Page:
Accession to the EU
Accession of new Member States to the European Union (EU) is governed by Article 49 of the Treaty on European Union. A state that wishes to apply for membership of the Union must satisfy two conditions:
it must be a European state;
it must respect the common values of the Member States and undertake to promote them. These are human dignity, freedom, democracy, equality, the rule of law and respect for human rights, including the rights of persons belonging to minorities (Article 2 of the Treaty on European Union).
Accession is not automatic, since it depends on the sufficient preparation of the applicant country and on the EU's capacity to integrate the new member. There is also a pre-accession period, during which the candidate country adapts its institutions, standards and infrastructure in order to meet its obligations as a Member State. The accession process involves compliance with the accession criteria previously mentioned, including adoption and implementation of the acquis.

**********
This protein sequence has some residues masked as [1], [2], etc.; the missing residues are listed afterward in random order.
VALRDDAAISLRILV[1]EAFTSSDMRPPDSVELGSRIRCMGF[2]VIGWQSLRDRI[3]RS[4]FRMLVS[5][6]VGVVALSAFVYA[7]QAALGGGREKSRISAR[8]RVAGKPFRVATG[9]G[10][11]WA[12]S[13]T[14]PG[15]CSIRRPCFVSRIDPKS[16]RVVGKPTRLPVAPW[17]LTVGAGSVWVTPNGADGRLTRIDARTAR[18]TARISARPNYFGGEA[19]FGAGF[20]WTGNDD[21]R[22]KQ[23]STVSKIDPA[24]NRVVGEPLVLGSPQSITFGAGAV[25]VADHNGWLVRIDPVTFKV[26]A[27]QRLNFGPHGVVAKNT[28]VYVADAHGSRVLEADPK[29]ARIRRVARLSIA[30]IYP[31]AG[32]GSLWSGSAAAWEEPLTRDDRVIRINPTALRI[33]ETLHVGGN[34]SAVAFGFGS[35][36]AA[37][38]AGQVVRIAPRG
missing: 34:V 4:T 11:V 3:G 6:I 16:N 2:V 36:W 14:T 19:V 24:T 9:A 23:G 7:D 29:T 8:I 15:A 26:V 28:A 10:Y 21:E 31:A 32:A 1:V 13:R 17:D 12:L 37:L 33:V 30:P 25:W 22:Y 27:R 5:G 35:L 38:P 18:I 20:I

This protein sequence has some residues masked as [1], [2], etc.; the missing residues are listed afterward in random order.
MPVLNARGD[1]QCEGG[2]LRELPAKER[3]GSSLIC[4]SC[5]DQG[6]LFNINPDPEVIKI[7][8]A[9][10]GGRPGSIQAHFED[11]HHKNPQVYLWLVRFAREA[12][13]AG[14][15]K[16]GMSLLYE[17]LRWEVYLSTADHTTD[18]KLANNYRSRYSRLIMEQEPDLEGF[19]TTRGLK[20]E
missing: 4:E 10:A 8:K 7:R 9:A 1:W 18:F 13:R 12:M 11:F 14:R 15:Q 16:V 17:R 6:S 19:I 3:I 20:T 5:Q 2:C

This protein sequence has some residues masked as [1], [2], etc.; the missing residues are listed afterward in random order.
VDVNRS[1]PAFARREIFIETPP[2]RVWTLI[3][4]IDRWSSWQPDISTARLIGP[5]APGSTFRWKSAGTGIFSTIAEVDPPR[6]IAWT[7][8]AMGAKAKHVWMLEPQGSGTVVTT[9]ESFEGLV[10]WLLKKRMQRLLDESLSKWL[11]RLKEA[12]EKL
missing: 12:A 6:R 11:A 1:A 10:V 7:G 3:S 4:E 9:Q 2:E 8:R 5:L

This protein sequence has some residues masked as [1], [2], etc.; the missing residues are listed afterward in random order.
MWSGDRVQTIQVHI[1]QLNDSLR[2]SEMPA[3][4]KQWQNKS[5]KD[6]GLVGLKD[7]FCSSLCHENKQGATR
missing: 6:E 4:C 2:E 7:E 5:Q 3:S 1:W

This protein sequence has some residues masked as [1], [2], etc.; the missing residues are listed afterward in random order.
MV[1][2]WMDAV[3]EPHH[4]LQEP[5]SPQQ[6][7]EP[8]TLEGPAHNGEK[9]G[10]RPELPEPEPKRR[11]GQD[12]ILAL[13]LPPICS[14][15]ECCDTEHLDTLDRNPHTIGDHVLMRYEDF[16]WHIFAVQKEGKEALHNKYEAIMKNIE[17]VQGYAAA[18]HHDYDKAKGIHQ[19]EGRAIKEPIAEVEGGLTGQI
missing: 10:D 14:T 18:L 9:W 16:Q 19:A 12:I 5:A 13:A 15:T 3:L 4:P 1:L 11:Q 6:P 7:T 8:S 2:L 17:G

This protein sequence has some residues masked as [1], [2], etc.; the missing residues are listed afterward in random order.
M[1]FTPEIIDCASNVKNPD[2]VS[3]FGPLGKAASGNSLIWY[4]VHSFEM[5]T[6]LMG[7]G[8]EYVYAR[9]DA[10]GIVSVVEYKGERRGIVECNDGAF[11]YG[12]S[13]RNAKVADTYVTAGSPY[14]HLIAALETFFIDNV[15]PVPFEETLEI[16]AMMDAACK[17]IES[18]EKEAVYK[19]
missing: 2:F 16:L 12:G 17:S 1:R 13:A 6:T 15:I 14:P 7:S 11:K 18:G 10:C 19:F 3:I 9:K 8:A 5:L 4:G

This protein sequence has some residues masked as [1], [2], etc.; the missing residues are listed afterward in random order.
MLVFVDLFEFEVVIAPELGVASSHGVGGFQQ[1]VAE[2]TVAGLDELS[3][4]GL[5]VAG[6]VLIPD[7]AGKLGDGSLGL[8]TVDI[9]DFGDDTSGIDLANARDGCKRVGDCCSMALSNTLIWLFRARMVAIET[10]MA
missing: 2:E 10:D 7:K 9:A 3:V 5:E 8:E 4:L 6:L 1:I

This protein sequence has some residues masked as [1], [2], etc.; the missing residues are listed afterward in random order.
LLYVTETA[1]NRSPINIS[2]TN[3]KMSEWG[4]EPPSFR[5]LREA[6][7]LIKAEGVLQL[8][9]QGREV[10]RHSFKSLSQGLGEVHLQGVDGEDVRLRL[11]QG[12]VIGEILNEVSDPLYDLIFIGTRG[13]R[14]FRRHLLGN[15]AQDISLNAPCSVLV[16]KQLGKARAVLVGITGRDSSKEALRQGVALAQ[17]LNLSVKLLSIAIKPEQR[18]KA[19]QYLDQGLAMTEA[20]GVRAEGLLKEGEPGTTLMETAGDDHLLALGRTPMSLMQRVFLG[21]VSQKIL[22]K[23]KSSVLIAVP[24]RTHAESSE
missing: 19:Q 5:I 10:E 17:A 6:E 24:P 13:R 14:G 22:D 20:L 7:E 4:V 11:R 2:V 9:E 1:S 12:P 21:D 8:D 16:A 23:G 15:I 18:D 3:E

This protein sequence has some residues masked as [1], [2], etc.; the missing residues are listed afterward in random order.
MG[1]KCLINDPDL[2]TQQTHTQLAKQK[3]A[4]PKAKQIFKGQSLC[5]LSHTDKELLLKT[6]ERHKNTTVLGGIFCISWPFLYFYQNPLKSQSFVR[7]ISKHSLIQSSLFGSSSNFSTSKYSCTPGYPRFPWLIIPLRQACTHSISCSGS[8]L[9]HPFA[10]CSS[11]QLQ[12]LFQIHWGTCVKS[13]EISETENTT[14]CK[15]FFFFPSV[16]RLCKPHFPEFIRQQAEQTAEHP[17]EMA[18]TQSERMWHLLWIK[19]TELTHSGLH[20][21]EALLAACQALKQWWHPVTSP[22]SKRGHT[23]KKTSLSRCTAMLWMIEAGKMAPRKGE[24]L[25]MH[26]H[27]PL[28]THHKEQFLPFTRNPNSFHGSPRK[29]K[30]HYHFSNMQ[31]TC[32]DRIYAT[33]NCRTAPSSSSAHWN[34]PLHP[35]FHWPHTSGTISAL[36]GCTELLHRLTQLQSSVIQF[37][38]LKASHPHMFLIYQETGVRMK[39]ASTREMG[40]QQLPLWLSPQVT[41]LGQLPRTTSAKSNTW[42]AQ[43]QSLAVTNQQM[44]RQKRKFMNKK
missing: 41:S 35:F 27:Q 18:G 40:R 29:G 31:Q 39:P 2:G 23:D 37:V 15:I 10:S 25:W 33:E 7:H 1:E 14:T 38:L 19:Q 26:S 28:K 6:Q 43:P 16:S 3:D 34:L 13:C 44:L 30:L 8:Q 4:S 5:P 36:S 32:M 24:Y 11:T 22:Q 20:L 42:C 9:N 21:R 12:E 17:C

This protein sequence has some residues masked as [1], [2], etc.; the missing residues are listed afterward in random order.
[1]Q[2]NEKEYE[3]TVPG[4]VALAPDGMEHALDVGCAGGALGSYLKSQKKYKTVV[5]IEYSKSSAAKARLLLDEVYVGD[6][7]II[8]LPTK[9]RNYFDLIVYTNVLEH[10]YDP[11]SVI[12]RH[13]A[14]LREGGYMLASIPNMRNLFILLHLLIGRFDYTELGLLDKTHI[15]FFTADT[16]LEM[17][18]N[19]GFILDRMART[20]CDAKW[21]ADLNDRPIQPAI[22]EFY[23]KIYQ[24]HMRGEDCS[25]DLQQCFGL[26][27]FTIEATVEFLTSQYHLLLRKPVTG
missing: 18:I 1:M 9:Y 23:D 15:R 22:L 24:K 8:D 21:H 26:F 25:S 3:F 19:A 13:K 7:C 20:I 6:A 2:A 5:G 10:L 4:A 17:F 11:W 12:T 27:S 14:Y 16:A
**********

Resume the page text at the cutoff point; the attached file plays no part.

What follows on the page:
The acquis is the body of common rights and obligations that is binding on all the EU member states (for example the principles and political objectives of the Treaties or the declarations and resolutions adopted by the Union). Candidate countries have to accept the acquis before they can join the EU and make EU law part of their own national legislation.
The conditions and date of accession, and the adjustments to the Treaties on which the Union is founded must be agreed in the form of an accession treaty between the candidate country and the Member States. To end up with the process, this treaty is signed and ratified by all the Member States and the candidate country in accordance with their own constitutional rules. The European Parliament gives its consent.